In this so-called ‘digitalised’ trading environment, investors have access to a variety of online information sources to make investment decisions — right from news media to independent social media platforms to channels associated with investment firms, among others. Many brokerage firms have also been offering tools that analyze or aggregate information from social media sources to help investors make decisions.
Let’s understand how social media operates. Through LinkedIn, relevant networks of people and businesses are built. As with Twitter, it is simple for investors to connect with experts in any industry to obtain further insights into their markets, while LinkedIn is also a great place to carry out due diligence on investments, as investors can assess both individuals and industries.
Facebook popularity has also become popular among investors and many try to gauge market sentiment based on Facebook posts. YouTube is mostly being used for training, conferences and dissemination of ideas.
In simpler words, with the rise of social media, there is now a quicker, more efficient way of dissemination of data and information to influence investor judgements.
One study showed almost 80% of institutional investors today use social media as part of their regular work flow, and approximately 30% obtain information about the investment through social media. This has become possible thanks to the democratisation of market data and new avenues to tap the minds of Investors. It’s clear that social media has become an extremely important part of the investment world and recent trends like Meme Investing, Reddit groups taking on Wall Street biggies and the cryptocurrency mania all go on to underline the role that social media is playing in influencing our investing behaviour.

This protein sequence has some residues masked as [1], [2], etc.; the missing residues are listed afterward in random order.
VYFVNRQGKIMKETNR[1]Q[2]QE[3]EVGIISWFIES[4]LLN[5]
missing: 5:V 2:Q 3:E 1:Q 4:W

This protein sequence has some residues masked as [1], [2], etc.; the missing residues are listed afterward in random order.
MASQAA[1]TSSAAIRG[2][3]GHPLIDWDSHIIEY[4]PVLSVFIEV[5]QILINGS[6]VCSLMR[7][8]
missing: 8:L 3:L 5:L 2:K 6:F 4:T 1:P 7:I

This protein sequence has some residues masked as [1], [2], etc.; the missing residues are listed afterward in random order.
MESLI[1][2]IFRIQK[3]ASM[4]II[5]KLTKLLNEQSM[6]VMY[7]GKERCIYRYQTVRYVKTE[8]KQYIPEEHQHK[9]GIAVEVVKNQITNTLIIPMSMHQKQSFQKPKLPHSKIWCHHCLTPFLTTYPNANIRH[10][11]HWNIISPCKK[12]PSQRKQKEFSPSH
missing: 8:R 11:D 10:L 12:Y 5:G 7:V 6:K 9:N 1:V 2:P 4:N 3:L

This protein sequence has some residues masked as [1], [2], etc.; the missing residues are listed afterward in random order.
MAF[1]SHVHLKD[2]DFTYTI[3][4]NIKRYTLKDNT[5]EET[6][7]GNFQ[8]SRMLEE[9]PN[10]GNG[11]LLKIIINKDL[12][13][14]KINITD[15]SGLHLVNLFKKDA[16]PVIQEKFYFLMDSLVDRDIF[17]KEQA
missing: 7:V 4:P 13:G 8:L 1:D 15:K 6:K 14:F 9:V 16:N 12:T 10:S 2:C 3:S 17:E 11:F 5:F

On the flip side, while social media can provide many benefits, risks are also many because of the diverse quality of users and the propensity among some of them to manipulate these platforms for their own gains.
As an intelligent investor, it is your responsibility to take any information with a grain of salt. The best way to use crowd sourcing in trading is to establish a base at your own risk. Developing a strategy that might include borrowed ideas is an evolving process that constantly needs to be tested and refined.
The information that is shared through social media may be incomplete or misleading, and in some cases may not comply with securities laws. One thing to bear in mind is that when significant market events occur, it can be challenging to figure out what is actually happening, when we constantly follow the social media.
Investors’ tendency to follow and copy what other investors are doing is herd behaviour, which is against the best principles of investing. Regardless of the channel where the information is sourced from, investors should take steps to get full details about any company or investment product before making an investment decision. One should make it a point to fetch information from a source that is authentic and balanced, meaning one that is unbiased in communicating both favourable and un favourable news or information about a company or an investment product.
(DK Aggarwal is the CMD of SMC Investment and Advisors)